Horror movie franchises are no strangers to franchise fatigue, and the Scream franchise is no exception. Last year’s Scream “requel” attempted to breathe new life into the series, but without the guidance of original director Wes Craven, it fell short of the mark.
Lacking Craven’s Vision:
Wes Craven’s ability to balance serious scares, dark humor, and meta-commentary was once central to the appeal of the Scream franchise. Unfortunately, the newest installment lacked Craven’s ruthless audacity as a filmmaker, settling for soft-pedaling instead of carving up its targets with viciously self-reflexive glee.
A Convoluted Mess:
The Scream “requel” utilized few of the franchise’s characters fully and instead relied heavily on self-referential callbacks and tedious genre movie title drops. The result was a convoluted mess that needed genuine insights into the horror landscape it sought to comment on.
Nostalgia Without Justification:
Though franchise veterans Sidney Prescott, Gale Weathers, and Dewey Riley returned to Woodsboro alongside Gen-Z protagonists, the script expended too much time on those veterans, leaving little room for character development. The result was a peculiar and unimaginative film that relied too heavily on audience nostalgia without justifying its characters’ return to the fold.
More of the Same Wearying Snark:
Scream VI, the latest entry in the franchise, is a direct sequel to the previous film and fails to bring any fresh ideas to the table. Instead, though it shifts the setting from suburban Woodsboro to New York City, it serves up more of the same second-rate snark that has become the hallmark of the series.
Familiar Characters and Flimsy Narrative:
The film follows Sam, Tara, Mindy, and Chad as they navigate college in New York, carrying the weight of their family histories. Sam is the illegitimate daughter of the first film’s killer, while Mindy and Chad are the children of a fan-favorite film nerd. Unfortunately, however, the narrative could be more straightforward and further the story set in motion in the previous film.
Miscalculated Opening Sequence:
Scream VI miscalculates its opening sequence, wasting the talents of Samara Weaving, a timid cinema studies professor who died in an alleyway. Later scenes in a bodega and on a subway train better use the New York setting. Still, the film’s penchant for isolating characters and picking them off when they are alone feels formulaic, even with the sprawling inner-city canvas in play.
Same Old Ghostface:
Despite the new setting, the villain remains the same old Ghostface, and the film fails to exploit the potential of its five-boroughs setting cannily. In addition, the film was shot in Vancouver, which proved to be an unconvincing stand-in for the Big Apple, despite the yellow cabs called in for the production.
Campbell’s Absence and Cox’s Return:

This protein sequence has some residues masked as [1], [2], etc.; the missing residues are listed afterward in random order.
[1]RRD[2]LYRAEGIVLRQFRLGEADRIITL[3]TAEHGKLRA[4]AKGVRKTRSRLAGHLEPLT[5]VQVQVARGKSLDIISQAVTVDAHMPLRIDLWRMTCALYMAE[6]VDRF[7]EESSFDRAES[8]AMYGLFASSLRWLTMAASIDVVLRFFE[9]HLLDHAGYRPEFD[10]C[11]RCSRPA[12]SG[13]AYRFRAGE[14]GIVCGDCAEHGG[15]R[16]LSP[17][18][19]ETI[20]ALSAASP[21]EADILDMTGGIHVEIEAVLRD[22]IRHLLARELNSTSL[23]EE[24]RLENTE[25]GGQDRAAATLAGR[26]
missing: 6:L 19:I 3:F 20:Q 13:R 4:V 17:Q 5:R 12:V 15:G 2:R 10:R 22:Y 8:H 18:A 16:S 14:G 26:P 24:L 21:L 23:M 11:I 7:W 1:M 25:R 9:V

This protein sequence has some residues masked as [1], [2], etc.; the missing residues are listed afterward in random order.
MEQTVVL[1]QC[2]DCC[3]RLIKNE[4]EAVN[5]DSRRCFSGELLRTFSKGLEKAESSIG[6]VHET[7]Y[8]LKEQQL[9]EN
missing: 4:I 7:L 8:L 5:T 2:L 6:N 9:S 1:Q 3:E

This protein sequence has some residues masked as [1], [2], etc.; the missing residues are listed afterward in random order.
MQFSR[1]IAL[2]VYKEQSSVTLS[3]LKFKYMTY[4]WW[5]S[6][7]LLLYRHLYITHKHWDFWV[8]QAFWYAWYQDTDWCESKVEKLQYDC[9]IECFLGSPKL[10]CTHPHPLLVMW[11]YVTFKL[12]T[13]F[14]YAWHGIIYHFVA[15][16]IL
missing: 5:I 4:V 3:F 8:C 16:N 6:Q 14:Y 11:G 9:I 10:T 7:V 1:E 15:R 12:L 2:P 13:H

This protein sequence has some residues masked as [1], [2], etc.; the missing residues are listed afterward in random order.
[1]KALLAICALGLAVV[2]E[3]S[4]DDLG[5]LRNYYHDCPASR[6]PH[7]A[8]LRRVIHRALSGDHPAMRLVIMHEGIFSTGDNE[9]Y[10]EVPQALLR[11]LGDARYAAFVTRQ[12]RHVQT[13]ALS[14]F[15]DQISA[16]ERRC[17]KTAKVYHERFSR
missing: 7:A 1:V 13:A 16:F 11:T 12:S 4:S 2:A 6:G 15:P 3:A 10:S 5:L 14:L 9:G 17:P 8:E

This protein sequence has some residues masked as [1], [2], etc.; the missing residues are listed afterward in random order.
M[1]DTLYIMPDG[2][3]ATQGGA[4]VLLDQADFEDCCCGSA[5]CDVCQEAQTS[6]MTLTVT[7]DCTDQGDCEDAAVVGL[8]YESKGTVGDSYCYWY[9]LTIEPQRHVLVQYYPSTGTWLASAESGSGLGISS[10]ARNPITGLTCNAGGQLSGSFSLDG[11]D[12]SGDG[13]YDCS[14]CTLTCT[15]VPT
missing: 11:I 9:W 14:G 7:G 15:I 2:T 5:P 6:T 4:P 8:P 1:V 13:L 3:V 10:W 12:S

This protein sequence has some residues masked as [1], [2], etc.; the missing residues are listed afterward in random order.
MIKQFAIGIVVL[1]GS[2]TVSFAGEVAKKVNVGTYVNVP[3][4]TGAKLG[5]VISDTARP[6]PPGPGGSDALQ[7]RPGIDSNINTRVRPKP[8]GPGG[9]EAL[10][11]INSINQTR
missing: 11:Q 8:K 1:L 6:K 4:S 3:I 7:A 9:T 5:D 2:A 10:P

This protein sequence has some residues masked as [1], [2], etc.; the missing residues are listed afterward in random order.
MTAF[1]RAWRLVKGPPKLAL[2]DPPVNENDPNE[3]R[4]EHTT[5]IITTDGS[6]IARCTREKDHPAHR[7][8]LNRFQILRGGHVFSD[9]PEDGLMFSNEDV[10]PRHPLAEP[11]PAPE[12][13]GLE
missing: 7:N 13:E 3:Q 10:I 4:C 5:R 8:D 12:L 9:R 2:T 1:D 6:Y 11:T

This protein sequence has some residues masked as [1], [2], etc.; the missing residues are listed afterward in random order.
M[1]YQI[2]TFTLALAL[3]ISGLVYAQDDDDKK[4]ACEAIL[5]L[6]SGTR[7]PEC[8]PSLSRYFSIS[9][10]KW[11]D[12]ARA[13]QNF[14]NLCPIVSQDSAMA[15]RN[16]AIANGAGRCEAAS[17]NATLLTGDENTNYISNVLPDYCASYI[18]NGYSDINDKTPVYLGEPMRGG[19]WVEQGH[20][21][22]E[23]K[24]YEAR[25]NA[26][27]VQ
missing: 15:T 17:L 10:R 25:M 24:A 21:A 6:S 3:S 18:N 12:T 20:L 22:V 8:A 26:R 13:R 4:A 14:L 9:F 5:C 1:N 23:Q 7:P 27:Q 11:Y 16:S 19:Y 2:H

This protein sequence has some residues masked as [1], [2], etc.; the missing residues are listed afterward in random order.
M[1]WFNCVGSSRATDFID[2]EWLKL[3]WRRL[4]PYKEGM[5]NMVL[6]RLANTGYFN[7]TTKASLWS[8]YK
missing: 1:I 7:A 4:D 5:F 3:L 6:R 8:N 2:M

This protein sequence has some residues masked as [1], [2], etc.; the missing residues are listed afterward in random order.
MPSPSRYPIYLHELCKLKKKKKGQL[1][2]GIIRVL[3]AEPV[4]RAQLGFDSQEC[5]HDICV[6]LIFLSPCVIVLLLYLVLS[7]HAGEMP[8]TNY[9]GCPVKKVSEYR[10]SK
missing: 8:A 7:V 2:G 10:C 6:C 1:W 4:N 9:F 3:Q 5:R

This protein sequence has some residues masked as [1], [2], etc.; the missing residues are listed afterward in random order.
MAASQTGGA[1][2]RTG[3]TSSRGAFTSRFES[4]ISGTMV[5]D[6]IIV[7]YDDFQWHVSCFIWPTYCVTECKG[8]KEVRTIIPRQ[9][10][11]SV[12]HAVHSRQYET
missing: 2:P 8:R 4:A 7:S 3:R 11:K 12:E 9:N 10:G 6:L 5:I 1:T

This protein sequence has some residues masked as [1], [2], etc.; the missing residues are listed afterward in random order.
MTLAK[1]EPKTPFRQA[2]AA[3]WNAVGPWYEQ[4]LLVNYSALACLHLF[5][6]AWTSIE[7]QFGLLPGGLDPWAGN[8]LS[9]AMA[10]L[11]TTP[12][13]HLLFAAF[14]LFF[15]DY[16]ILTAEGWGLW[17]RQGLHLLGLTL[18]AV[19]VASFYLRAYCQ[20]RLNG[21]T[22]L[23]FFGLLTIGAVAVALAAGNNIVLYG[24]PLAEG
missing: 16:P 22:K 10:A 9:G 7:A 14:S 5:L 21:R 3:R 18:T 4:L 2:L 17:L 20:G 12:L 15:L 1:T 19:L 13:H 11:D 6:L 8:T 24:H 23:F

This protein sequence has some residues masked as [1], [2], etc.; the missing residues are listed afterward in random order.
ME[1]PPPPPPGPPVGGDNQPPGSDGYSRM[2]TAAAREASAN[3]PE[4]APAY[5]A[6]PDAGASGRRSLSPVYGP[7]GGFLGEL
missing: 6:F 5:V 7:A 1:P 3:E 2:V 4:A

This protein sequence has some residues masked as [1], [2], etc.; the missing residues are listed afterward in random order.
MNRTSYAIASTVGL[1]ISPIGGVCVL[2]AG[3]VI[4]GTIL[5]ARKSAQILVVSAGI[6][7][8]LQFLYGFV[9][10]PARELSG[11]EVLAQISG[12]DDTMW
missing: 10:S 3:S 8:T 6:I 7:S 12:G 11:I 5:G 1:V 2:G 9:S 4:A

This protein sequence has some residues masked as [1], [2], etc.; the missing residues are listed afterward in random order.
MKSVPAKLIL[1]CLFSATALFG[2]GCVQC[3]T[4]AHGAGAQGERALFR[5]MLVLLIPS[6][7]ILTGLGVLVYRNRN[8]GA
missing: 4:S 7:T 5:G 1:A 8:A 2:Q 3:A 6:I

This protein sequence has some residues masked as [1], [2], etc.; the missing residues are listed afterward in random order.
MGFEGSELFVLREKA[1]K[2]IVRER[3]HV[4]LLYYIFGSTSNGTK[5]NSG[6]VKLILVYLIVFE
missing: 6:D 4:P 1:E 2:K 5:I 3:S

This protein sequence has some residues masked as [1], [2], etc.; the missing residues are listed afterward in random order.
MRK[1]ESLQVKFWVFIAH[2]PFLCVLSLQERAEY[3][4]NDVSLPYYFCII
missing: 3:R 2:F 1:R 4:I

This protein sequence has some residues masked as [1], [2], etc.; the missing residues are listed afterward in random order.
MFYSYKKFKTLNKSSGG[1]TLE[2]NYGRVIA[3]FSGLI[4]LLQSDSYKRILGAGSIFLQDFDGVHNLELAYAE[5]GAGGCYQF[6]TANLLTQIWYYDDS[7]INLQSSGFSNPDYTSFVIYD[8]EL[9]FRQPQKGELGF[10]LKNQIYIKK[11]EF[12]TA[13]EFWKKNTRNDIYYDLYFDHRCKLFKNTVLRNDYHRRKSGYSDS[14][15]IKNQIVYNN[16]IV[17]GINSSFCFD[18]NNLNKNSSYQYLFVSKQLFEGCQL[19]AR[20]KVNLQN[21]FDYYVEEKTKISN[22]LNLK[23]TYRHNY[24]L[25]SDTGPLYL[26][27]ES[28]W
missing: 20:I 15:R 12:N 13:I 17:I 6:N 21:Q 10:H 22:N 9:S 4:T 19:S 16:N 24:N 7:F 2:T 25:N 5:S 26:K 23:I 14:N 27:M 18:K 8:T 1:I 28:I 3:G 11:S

Due to a salary dispute, Neve Campbell sat out this installment, which was a blessing in disguise. In contrast, Courteney Cox returned to reprise her role. The film addresses Sidney’s absence early on, but the line drew derisive reactions from viewers.
Hayden Panettiere also returns, reprising her role as Kirby Reed, despite her character’s apparent death in Scream 4. Here she is reintroduced as a hardened FBI agent investigating Ghostface attacks.
Least Dangerous Entry Yet:
Scream VI focuses on in-jokes and Easter eggs for franchise die-hards, but neither Campbell nor Panettiere feels essential to the story. Instead, the renewed focus on the “core four” makes this installment feel like the franchise’s least dangerous entry yet. Even though the film suggests that legacy characters could be on the chopping block, characters who suffer stab wounds seem to walk off the attacks as if they’re paper cuts.
More Focus on Relationships:
Scream VI invests more in the relationships between its new characters, creating intermittently compelling tension between Sam and Tara and a sweet spark of romance between Tara and Chad. But, again, Jenna Ortega’s natural charisma stands out, while Melissa Barrera’s character feels comparatively tedious.
Gooding and Savoy Brown also deserve better than the groan-inducing IMDb trivia that Vanderbilt and Busick supply them with, such as Mindy’s statement, “I hate franchises,” and her attempts to gauge other characters’ horror bona fides.
Scream VI feels more like an episodic continuation than an escalation of the previous film. The finale is inside an abandoned movie theater, tricked out with memorabilia from earlier films, serving as a museum-scaled Scream tribute. As the characters geek out over artifacts that played minor roles in slasher movies over 20 years ago, it’s hard not to feel defeated by Scream’s self-insistence.
Collapsing into Artificial Extension:
For a franchise that was once quick-witted and fast on its feet, Scream VI is glutted with its mythology and weighed down by witless dialogue. The result is an artificial extension that even Wes Craven might have slashed to ribbons.
Overall, Scream VI fails to recapture the freshness and danger of the original Scream. While the relationship focus is occasionally compelling, the groan-inducing dialogue and episodic continuation leave the film tired and cliche-riddled. In addition, the self-insistence of the franchise and the lack of Wes Craven’s guiding hand is palpable, resulting in a film that collapses into an artificial extension of the franchise.